Why do I (over) eat or (over drink) when I am watching movies?  In theory I am engaged in some activity (assuming that I like the movie), so it is not that.  But I eat and drink?  I am doing it unconsciously, to fill the time or my boredom.  Or really just because I am not paying attention to what I am actually doing.

Suddenly, it clicked.

To live unconsciously is to live in a very real way, without questioning anything.  It can look like a lot of different things, at least in my own experience:  a daily schedule which over time turns into a daily rut you never question; doing things and yet doing other things along with them without thinking about what you are doing or why; even multi-tasking in which some things are done along with other things that are not done well because we have to do everything together and thus some things get done without thinking in order to get done.

Living unconsciously suddenly because a way that I lived through every day.  Without thought really, just doing something - or multiple somethings - and then doing something else.

The question became, what is Conscious Living?

Wednesday, June 19, 2019

Inazuma

Flashes of  white light
illumine the evening's clouds:
my blade in darkness.



[Inazuma (稲妻, Lighting) is a technique in our sword school.]

Tuesday, June 18, 2019

Getting Rid Of More Things

We are starting to go through a giant purge in our house.

Na Clann started it.  The youngest two first, with a end of school year purge of clothing.  Then the oldest got home after 9 months overseas and she started going through her room and cleaning as well.  Suddenly, our house seems to be filled with bags of things ready to go for donation.

I have to confess that I am not immune to this need to move stuff out.  I have a rather large bag of clothing to go out as well.  And do you know what?  I still have as many clothes to wear as I ever had.

This has made me begin to look around and think about other things in my life, which seem to fall into four categories:

1)  Things I use regularly
2)  Things that have sentimental value
3)  Things that I use occasionally but are useful to have when you need them
4)  Things that I hold onto which I do not seem to use regularly, have no sentimental value, but are simply there.

Oddly enough, category 2 - items that have sentimental value - often seem the hardest to get rid of.  It is easy enough to get rid of a shirt I no longer wear; it is much more difficult to get rid a shirt I no longer wear that was given to me by someone I care about.  So I split the difference and try to work around those things.

I am not sure, for myself, what drives me into these waves of getting rid of things.  It seems to be driven by factors outside of need to purge myself, factors of what is going on my life in other places:  lost friendships, a general need to remove myself more and more from life's flow (and thus, the stuff that makes up life's flow), a general need to fall back from the tyranny of things.  So I will go through the urging and purging again, circle the wagons after, and then consider once again what I have - and why I have it.

Monday, June 17, 2019

Social Media Recovery

I am coming to realize what an addiction I had to social media.

I have come to the conclusion - through  a couple of different venues - that my time on The Book of Face is limited.  And so, I have been constricting my time spent on it even more. What has resulted is this incredible feeling of isolation and loneliness.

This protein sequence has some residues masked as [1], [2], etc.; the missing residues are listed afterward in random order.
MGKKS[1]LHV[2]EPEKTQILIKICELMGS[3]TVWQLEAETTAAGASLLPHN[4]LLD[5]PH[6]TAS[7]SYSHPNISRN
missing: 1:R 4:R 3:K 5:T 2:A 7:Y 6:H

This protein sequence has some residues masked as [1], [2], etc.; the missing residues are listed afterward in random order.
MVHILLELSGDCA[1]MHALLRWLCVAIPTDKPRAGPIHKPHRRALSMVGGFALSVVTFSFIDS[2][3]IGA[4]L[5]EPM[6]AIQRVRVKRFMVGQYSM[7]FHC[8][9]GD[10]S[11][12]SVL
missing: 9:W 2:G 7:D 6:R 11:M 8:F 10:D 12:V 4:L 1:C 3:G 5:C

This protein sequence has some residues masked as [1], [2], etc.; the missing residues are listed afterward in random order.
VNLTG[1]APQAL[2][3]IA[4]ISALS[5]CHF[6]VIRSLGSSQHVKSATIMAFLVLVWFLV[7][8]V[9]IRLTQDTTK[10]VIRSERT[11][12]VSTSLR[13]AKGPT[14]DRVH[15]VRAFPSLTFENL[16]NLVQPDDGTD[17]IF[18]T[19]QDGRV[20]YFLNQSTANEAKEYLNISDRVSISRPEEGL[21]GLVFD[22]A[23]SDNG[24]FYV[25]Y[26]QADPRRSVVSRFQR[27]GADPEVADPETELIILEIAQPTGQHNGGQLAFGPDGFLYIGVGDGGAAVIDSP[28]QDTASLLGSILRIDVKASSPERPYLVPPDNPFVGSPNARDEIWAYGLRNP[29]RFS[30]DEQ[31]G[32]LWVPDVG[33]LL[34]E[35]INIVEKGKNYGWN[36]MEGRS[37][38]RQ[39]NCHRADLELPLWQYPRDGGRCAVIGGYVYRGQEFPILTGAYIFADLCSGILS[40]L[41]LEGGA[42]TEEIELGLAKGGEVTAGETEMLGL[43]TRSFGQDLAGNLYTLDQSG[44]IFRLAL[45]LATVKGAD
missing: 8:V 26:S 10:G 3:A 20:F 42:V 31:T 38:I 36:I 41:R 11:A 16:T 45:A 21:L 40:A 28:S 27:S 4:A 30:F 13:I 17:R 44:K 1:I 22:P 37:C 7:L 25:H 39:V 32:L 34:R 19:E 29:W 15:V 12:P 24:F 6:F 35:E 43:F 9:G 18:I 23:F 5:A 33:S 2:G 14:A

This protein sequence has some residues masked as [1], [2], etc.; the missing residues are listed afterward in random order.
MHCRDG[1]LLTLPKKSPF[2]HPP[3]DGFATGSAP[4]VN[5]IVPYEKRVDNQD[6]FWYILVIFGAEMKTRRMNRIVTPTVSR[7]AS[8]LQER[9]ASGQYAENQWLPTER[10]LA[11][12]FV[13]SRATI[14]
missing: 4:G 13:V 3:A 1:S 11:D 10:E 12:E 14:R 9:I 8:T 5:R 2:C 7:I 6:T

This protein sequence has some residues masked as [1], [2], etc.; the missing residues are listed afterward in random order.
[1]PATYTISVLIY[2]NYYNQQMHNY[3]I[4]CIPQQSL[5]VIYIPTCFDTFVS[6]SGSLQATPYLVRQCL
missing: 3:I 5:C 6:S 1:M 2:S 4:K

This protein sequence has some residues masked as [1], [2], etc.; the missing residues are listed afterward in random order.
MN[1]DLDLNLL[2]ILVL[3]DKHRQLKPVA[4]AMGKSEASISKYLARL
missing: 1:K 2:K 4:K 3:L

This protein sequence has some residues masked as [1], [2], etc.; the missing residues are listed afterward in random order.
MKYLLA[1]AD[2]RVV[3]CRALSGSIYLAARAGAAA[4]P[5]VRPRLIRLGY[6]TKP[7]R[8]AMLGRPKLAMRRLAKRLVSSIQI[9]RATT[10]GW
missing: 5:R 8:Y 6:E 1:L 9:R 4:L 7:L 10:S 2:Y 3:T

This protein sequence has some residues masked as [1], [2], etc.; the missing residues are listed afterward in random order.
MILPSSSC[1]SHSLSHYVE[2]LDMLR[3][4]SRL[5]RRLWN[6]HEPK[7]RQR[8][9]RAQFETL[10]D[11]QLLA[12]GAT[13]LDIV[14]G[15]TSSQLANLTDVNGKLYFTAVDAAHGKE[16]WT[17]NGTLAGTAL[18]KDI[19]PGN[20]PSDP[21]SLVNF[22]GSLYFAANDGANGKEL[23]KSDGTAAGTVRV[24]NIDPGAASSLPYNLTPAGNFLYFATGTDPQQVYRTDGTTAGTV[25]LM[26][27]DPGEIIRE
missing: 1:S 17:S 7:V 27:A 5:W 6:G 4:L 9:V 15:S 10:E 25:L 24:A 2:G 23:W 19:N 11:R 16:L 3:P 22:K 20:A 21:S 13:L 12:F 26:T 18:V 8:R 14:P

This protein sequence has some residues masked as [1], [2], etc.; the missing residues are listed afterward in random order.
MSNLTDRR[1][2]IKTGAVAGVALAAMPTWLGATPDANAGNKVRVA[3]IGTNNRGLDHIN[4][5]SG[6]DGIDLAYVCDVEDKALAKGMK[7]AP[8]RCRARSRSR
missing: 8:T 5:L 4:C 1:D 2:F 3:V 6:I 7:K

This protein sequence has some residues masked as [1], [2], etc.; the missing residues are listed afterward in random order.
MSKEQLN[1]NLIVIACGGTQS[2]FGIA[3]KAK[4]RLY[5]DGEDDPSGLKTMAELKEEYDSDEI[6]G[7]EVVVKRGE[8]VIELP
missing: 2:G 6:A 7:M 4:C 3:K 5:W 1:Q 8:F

Loneliness?  Isolation?  Those thoughts seem ridiculous to me- after all, I am in my mid-fifties and have been around a great deal longer than social media.  The thought that this should be so is someone surprising to me.  But as God is my witness, this is exactly how I feel.

Which is odd - after all, it is not as if I was more "connected" when I was using The Book of Face on a daily or sometimes hourly basis.  Sure, I got to see what people were doing and feel as if they were involved in my life when they "approved" my posts.  But that was not it at all, if for no other reason that - when  you are not there - no-one really seems to notice.

The first reaction is, of course, the reaction of any addict:  I need to log back in.  But that really does not solve anything - in fact, not only does it extend your current addiction but you are additionally hit with the fact that your absence was really not noticed by a lot of people.  So I fight it, and try and find something else to do.  The road to recovery, I trow, will be long.

There is a second aspect to this though, and one that I find more alarming.  I am old enough to remember a time before social media and thus can imagine a time where my life is not run by it.  What to all of those who are younger and only see life through the lens of social media?  What will they do if they are "removed" because of some reason or the entire system simply crashes.

For me, it is an inconvenience and something to work through.  For them, it may be something they never recover from.

Sunday, June 16, 2019

On Not Enough Problem Solving

I realized this week that I do not really do enough problem solving.

Oh, do not get me wrong.  I do problem solve.  All day.  It really seems to be the key component of my job these days:  What do you think about this?  What should we do about that?  What is your opinion on...?

But really, it is all different versions of the same problem.

The thought occurred to me this weekend while I was taking one of my semi-regular jaunts down memory lane to role playing games (hang with me, there is a point).  Role Playing games - if you have never done one - also involved a great deal of problem solving.  Of a different kind, of course - after all, deciding whether to throw a lightning bolt or fireball in a small space is a little different from real life, as is an Old World technology item which, if improperly used, will blow your character up - but still mental problem solving.